We’re Producing and Feeding Less Hay

The dynamics of the hay industry have changed. Whether it can just be attributed to a natural cycle or a permanent new normal is yet to be determined. One year ago, USDA reported that year-over-year May 1 hay stocks had declined by 36 percent, which amounted to 8.7 million tons. This past December, year-over-year hay stocks also dropped for the second year in a row. Last week, USDA’s Crop Production report pegged May 1 dry hay stocks at 14.9 million tons, 3 percent (442,000 tons) below one year ago. That’s not the same drop in magnitude as last year, but it’s also not a rebound. At 14.9 million tons, May 1 hay stocks were at their lowest point since 2013 when inventories tallied 14.2 million tons. Prior to that, you have to go all the way back to 1950 to find a year with lower spring stocks (14.6 million tons). Some of the largest hay-producing states had year-over-year May 1 stock reductions much greater than the U.S. average. Falling into this group were: Colorado (down 57%), Arkansas (down 51%), Minnesota (down 50%), Oregon (down 47%), Idaho (down 39%), Mississippi (down 39%), Pennsylvania (down 34%), Wisconsin, Michigan, and Ohio were each down 31%. Not all states experienced inventory reductions. Some had large gains after experiencing severe reductions in May 2018 following less than desirable growing conditions the previous year. Included in the states that had large year-over-year inventory boosts were: Montana (up 120%), New Mexico (up 110%), California (up 80%), Nebraska (up 53%), Utah (up 40%), North Dakota (up 39%), Texas (up 34%).

What has made the difference?

2011 and 2012 years were characterized by severe drought, with the 2012 being nearly nationwide. This caused hay inventories to deteriorate and prices to soar toward record levels. Between 2009 and 2014, beef cow numbers declined by about 3 million head. We might point to that as a reason for the reduction in winter hay feeding except that since 2014 the beef cow herd has rebounded to 31.8 million, a number similar to one we had in 2009.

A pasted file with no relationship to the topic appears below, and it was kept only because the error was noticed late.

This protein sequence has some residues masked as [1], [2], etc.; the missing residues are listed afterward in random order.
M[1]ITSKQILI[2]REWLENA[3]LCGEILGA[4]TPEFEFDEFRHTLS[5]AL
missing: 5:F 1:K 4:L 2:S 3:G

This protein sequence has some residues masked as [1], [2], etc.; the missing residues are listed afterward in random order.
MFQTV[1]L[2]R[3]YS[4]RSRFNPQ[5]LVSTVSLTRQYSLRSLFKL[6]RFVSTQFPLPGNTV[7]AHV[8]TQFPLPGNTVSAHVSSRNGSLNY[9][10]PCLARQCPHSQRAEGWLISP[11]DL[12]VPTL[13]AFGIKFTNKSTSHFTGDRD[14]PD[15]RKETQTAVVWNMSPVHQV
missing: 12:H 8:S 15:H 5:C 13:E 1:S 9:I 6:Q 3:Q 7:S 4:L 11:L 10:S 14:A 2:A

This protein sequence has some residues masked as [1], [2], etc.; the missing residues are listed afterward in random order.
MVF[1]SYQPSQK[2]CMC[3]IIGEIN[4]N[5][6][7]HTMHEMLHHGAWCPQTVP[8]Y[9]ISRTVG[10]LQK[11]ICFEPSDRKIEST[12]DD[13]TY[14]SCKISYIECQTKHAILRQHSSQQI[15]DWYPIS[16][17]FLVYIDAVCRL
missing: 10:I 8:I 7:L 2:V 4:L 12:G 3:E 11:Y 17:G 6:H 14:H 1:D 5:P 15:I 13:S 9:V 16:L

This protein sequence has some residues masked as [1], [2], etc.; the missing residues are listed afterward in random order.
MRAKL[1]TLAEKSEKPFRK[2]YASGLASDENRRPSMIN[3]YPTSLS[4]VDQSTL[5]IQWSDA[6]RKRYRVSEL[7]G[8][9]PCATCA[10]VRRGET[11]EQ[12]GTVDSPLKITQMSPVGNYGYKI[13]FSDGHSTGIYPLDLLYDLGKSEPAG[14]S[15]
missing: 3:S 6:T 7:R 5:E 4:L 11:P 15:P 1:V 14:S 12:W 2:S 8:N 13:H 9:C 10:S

Regardless of the reason, there has been a significant decline in U.S. hay production in the past 20 years. From 2000 to 2010, the average annual dry hay production was 150.2 million tons. Since 2011, hay production has averaged 130.3 million tons per year. Hay prices during this time have remained relatively strong.

It’s probably safe to assume that many beef producers are figuring out ways to feed less dry hay to get them through winter. More and more, we’re seeing annual forages grazed into December or later. Also, it has been well documented that dairies in the West are feeding less alfalfa hay in their cow rations year-round. A number of producers have converted from dry hay to baleage. This directly impacts hay production and inventory figures but there is no data to document exactly what percentage of production has been recently converted from dry hay to baleage.

Whatever the reasons, USDA data is telling us that we’re producing and feeding less dry hay; both trends began in 2011, and whether this situation is cyclic or the new normal remains to be seen. ~ Mike Rankin, Hay and Forage Grower. See the full article here.hay